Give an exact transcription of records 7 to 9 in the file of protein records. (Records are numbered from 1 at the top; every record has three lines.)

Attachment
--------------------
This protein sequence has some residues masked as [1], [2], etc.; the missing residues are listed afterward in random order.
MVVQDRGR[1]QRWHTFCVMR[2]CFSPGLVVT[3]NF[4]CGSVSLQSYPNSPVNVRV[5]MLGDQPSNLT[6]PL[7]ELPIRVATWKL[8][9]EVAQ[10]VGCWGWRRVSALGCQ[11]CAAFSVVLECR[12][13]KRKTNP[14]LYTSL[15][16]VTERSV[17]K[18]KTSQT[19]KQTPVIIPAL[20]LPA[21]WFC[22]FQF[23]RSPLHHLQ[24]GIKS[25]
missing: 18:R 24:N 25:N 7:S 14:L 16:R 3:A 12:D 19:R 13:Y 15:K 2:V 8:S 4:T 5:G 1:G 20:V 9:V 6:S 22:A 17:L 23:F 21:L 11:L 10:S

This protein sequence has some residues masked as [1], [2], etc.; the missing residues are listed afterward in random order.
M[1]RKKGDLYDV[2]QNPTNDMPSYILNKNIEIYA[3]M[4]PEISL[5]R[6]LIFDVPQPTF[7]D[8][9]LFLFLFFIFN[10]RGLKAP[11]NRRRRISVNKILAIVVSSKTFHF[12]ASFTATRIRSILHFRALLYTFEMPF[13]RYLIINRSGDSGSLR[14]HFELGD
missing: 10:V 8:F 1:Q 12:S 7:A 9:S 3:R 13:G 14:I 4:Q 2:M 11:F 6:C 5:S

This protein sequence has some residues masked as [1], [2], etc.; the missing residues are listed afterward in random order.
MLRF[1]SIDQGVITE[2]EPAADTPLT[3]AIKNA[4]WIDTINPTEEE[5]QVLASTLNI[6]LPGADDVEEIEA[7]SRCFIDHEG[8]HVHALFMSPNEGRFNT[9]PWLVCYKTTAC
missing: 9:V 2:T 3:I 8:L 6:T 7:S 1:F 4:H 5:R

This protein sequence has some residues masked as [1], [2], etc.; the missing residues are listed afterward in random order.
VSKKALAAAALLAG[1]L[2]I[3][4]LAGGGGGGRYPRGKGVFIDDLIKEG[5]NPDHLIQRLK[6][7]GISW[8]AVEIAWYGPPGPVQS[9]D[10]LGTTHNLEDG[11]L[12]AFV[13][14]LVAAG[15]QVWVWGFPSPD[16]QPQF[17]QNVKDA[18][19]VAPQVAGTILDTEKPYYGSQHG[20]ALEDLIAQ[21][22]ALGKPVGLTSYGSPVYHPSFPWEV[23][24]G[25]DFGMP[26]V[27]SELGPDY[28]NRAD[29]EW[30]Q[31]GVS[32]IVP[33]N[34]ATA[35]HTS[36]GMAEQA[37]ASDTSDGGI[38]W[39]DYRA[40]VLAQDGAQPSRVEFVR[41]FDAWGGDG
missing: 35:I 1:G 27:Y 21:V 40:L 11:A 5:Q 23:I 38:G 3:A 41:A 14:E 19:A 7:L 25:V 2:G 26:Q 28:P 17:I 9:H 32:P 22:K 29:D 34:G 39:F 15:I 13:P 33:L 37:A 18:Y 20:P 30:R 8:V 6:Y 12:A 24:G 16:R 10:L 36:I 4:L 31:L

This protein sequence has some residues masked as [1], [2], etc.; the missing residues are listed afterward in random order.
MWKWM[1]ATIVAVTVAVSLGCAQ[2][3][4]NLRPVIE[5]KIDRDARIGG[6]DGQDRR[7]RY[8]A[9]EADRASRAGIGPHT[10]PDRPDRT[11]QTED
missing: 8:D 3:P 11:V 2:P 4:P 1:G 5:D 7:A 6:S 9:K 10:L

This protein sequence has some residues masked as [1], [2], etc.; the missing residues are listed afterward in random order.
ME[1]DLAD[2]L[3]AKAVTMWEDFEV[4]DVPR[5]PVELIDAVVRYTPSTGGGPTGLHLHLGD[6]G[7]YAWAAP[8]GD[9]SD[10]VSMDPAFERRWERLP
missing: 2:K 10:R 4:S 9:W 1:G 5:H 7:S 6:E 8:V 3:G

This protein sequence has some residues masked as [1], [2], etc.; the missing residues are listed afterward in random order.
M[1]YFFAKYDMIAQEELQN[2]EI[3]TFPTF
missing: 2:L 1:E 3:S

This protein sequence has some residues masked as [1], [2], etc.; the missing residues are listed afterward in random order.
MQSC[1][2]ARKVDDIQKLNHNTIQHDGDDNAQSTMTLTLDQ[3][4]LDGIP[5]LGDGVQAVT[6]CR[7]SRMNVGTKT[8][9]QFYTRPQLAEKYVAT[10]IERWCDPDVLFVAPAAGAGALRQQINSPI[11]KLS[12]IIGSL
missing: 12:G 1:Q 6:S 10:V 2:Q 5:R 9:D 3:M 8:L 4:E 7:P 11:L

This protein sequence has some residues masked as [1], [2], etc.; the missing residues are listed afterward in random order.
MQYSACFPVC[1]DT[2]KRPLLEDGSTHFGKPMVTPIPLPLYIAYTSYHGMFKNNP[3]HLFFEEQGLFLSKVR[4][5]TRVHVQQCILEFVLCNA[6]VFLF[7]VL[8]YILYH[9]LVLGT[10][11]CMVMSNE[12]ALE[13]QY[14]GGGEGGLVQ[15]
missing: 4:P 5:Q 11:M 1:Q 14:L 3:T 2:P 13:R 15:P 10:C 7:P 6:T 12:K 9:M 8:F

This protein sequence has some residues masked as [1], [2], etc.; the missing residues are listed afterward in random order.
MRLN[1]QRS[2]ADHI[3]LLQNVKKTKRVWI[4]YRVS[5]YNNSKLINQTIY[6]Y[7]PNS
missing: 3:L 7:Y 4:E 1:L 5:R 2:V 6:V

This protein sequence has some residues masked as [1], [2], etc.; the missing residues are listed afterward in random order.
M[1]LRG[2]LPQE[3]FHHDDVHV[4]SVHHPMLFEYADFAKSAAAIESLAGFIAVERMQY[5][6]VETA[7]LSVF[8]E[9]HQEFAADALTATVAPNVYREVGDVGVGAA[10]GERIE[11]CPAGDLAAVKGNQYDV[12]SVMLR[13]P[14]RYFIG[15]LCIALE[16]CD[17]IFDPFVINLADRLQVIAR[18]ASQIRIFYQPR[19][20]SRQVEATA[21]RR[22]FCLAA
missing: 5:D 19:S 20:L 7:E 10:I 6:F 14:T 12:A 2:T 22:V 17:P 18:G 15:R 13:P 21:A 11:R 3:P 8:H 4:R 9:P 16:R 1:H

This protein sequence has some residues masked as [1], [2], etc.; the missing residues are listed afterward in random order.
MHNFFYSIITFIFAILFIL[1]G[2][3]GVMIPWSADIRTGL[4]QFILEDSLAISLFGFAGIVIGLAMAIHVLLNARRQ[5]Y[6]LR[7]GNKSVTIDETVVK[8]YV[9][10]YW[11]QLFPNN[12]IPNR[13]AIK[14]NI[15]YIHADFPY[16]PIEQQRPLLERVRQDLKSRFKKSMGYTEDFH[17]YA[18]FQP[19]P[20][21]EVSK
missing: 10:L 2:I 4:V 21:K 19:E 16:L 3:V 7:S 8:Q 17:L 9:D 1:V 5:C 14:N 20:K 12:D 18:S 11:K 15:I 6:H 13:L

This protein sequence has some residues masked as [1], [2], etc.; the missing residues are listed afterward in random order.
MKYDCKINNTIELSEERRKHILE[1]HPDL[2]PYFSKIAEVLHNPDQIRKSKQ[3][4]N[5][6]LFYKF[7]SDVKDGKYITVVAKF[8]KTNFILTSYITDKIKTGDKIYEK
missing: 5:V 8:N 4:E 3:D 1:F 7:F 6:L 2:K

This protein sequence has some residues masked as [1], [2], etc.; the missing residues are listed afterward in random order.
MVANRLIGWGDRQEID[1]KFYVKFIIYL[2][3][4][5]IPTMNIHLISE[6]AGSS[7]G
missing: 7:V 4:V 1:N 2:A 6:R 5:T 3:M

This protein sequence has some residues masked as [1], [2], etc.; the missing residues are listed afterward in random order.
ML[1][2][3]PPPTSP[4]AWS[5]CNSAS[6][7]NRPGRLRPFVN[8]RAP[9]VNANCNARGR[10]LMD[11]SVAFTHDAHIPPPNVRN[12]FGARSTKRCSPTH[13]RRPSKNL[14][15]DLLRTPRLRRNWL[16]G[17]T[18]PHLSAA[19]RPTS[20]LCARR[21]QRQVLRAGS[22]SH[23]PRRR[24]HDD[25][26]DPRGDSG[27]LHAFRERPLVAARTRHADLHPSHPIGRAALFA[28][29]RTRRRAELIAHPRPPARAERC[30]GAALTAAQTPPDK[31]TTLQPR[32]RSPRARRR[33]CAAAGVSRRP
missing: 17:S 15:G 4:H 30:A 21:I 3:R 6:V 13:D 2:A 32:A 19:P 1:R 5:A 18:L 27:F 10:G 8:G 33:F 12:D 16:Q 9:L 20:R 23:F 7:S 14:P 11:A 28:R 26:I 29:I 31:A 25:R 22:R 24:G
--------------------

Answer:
This protein sequence has some residues masked as [1], [2], etc.; the missing residues are listed afterward in random order.
M[1]YFFAKYDMIAQEELQN[2]EI[3]TFPTF
missing: 2:L 1:E 3:S

This protein sequence has some residues masked as [1], [2], etc.; the missing residues are listed afterward in random order.
MQSC[1][2]ARKVDDIQKLNHNTIQHDGDDNAQSTMTLTLDQ[3][4]LDGIP[5]LGDGVQAVT[6]CR[7]SRMNVGTKT[8][9]QFYTRPQLAEKYVAT[10]IERWCDPDVLFVAPAAGAGALRQQINSPI[11]KLS[12]IIGSL
missing: 12:G 1:Q 6:S 10:V 2:Q 5:R 9:D 3:M 8:L 4:E 7:P 11:L

This protein sequence has some residues masked as [1], [2], etc.; the missing residues are listed afterward in random order.
MQYSACFPVC[1]DT[2]KRPLLEDGSTHFGKPMVTPIPLPLYIAYTSYHGMFKNNP[3]HLFFEEQGLFLSKVR[4][5]TRVHVQQCILEFVLCNA[6]VFLF[7]VL[8]YILYH[9]LVLGT[10][11]CMVMSNE[12]ALE[13]QY[14]GGGEGGLVQ[15]
missing: 4:P 5:Q 11:M 1:Q 14:L 3:T 2:P 13:R 15:P 10:C 7:P 6:T 12:K 9:M 8:F